Far from the metros, startups in Tier II and III India are bringing innovation to agritech, edtech, healthtech, fintech, and other sectors. Founders list down how the new prime minister and his government can back a boom in Bharat’s entrepreneurial ecosystem.Sindhu Kashyap
In his first term in office, Prime Minister Narendra Modi won over entrepreneurs with his Startup India initiative and steps that made starting up in the country easier. As he readies for his second term, India’s startup ecosystem has boomed. Most of that growth has been in metros and big cities.
But far from the metros, a new breed of startups is solving ‘real India’ problems. These businesses are bringing innovation to every sector – agritech, edtech, healthtech, fintech, logistics tech, and others – and creating solutions to the problems ‘Bharat’ faces. And as the 17th Lok Sabha is formed and Narendra Modi readies for his second consecutive swearing-in, we decode the puzzle of what startups from Tier II and III India want from their new prime minister.
Startups from metro cities and those in Tier II and III India have one common demand: clarity in terms of regulation, policy, and lesser paperwork.
Dr Kiran Kanthi is the Founder and CEO of Lifetron Innov Equipments, a Hubli-based startup that has built a low-cost, portable, bedside neonatal phototherapy unit to be used in any kind of rural or remote healthcare setup. He says,
“While it is good that different levels of certifications are needed for medtech startups, it would be great if there was some clarity in terms of paperwork and requirements." He explains it would be easier for startups if there were simpler processes and lesser paperwork. “The norms can be a little more refined to include startups,” he adds.
Shashank Kumar, Co-founder of Patna-based agritech startup DeHaat, explains that the policy call the government takes will need to have a synergy between the State governments and the Centre for implementation and execution.
“There is a need for right coordination, irrespective of who comes to power,” he adds.
Funding is crucial for any startup to thrive and grow.
The number of investments in startups in Tier II and III cities has grown. In 2018, startups in smaller cities -- other than the six major startup hubs of India -- raised $447.64 million across 63 deals. This is more than a three-fold increase in the value of investments injected into startups in smaller cities in 2017. The number of deals also nearly doubled from around 32 in 2017.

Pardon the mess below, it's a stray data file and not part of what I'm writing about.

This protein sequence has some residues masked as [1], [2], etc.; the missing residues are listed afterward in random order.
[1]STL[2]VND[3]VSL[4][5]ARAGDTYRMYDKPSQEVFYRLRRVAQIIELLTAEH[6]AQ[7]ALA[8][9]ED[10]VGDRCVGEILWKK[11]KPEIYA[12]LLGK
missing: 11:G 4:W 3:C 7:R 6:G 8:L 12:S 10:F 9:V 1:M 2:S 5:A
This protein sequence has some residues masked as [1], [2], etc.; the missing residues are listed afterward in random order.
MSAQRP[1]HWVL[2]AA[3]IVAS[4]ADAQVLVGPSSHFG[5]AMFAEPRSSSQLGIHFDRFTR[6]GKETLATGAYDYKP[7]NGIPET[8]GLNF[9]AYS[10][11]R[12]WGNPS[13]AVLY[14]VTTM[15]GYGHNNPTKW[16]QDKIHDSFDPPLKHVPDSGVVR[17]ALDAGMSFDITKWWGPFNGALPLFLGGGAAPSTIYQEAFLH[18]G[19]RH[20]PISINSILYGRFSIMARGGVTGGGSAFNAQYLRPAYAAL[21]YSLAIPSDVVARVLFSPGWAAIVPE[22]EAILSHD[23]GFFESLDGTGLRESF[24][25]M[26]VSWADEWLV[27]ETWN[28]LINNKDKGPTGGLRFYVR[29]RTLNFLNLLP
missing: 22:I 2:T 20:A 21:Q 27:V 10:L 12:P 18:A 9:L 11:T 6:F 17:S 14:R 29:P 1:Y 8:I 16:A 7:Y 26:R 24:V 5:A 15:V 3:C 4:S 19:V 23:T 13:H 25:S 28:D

But startups feel more can be done, especially by the government. “Most funds granted by the government cannot be easily accessed by startups from Tier II and III areas,” says Rishav Bajoria, a startup founder based out of Bhubaneswar.
Kiran says while the government has announced several initiatives and programmes to encourage startups, communication with startups, especially those in Tier II and III regions, needs to increase.
CM Patil, CEO, Sandbox Startups Hubli, says the government can look at opening grants and easy access to capital for Tier II and III startups working on specific sectors.
As Sanjay Anandaram, early stage investor and mentor, says: “We also need means for a domestic pool of capital pumped into Indian funds. Today, 90 percent of the money that VC funds get is from foreign sources of capital. The government needs to find ways and means to encourage family offices to invest in funds.”
Patil explains that currently startups, through different inclusion funds, have access to capital of Rs 5 to 10 crore. “This makes it difficult for early stage startups to get access to capital of Rs 10 lakh. We are currently talking to different government bodies to have a ‘Bharat Inclusion Fund’ that focuses on funding startups that solve different problems.”
Incubation centres and government-approved grants are growing, but startups believe that they need to be included more often in collaborative work.
“Ours is a healthcare product,” Kiran, says. “We fit in easily with different government offices and hospitals, but working with the government and getting access isn’t easy. They look at three-year income tax returns and other paperwork, which startups often don’t have,” Kiran says.
Rishav says it may be beneficial if the government can work with small startups from Tier II and III cities.
YourStory’s Startup Bharat series has chronicled a variety of startups that have emerged from small-town India. Bypassing regular startup hubs like Delhi and Bengaluru, small towns like Hubli, Kochi, Thrissur, and a few in the state of Odisha have thrown up some stellar startups.
“There are many startups in Tier II and III cities that are building and solving for real India problems in healthcare, agritech and even sanitation. The government can easily tie up and work with these startups. However, many of these do not have easy access and communication with government authorities,” Patil says.
Startups in Tier II and III cities are asking for a committee that can work closely with them and possibly look at addressing challenges like access, funding, and more government projects and resources.
As of last year, India moved up 23 ranks when it comes to ease of doing business. And after the Centre announced the Startup India initiative, different State governments have been working on their own startup policies and initiatives. This has led to tremendous growth; just last year, India added eight unicorns. The first five months of this year have led to the entry of three new members in the unicorn club.
The sky may be the limit if startups in Bharat get the backing they deserve.